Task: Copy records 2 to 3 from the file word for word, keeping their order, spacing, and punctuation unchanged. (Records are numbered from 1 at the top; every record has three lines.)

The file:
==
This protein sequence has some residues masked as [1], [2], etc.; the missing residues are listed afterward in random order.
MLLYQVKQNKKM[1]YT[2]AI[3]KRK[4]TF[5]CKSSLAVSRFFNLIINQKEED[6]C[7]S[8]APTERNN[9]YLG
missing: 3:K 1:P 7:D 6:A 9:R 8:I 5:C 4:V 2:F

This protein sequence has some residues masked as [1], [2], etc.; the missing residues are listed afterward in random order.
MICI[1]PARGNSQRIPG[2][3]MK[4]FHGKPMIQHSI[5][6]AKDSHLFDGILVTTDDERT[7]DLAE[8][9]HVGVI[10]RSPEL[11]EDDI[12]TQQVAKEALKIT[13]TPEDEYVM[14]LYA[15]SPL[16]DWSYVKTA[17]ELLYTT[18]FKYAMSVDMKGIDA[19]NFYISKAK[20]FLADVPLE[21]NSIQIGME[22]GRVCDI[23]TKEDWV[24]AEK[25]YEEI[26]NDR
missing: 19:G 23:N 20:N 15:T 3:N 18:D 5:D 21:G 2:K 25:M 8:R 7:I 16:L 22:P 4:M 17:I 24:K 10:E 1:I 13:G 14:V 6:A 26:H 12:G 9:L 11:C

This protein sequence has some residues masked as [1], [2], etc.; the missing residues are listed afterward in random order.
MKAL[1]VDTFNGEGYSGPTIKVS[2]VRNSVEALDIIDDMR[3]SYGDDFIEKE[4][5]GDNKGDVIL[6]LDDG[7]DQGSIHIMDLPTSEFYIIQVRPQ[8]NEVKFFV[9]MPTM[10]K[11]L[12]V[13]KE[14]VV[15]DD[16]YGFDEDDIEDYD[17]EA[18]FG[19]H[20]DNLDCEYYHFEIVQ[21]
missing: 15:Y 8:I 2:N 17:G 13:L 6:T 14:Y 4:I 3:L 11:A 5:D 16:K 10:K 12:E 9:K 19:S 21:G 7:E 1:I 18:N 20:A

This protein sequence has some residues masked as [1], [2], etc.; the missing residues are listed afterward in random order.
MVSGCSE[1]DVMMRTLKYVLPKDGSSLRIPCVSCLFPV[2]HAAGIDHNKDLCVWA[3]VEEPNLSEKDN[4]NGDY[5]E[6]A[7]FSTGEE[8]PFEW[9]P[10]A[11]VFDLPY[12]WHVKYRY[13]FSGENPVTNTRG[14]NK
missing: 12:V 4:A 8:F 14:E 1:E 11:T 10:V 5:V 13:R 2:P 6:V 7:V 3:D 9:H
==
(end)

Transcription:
This protein sequence has some residues masked as [1], [2], etc.; the missing residues are listed afterward in random order.
MICI[1]PARGNSQRIPG[2][3]MK[4]FHGKPMIQHSI[5][6]AKDSHLFDGILVTTDDERT[7]DLAE[8][9]HVGVI[10]RSPEL[11]EDDI[12]TQQVAKEALKIT[13]TPEDEYVM[14]LYA[15]SPL[16]DWSYVKTA[17]ELLYTT[18]FKYAMSVDMKGIDA[19]NFYISKAK[20]FLADVPLE[21]NSIQIGME[22]GRVCDI[23]TKEDWV[24]AEK[25]YEEI[26]NDR
missing: 19:G 23:N 20:N 15:T 3:N 18:D 5:D 21:G 2:K 25:M 8:R 7:I 16:L 22:P 4:M 17:I 24:K 10:E 1:I 13:G 14:V 6:A 26:H 12:G 9:L 11:C

This protein sequence has some residues masked as [1], [2], etc.; the missing residues are listed afterward in random order.
MKAL[1]VDTFNGEGYSGPTIKVS[2]VRNSVEALDIIDDMR[3]SYGDDFIEKE[4][5]GDNKGDVIL[6]LDDG[7]DQGSIHIMDLPTSEFYIIQVRPQ[8]NEVKFFV[9]MPTM[10]K[11]L[12]V[13]KE[14]VV[15]DD[16]YGFDEDDIEDYD[17]EA[18]FG[19]H[20]DNLDCEYYHFEIVQ[21]
missing: 15:Y 8:I 2:N 17:G 13:L 6:T 14:Y 4:I 3:L 11:A 5:D 16:K 10:K 12:E 9:K 19:S 21:G 7:E 1:I 18:N 20:A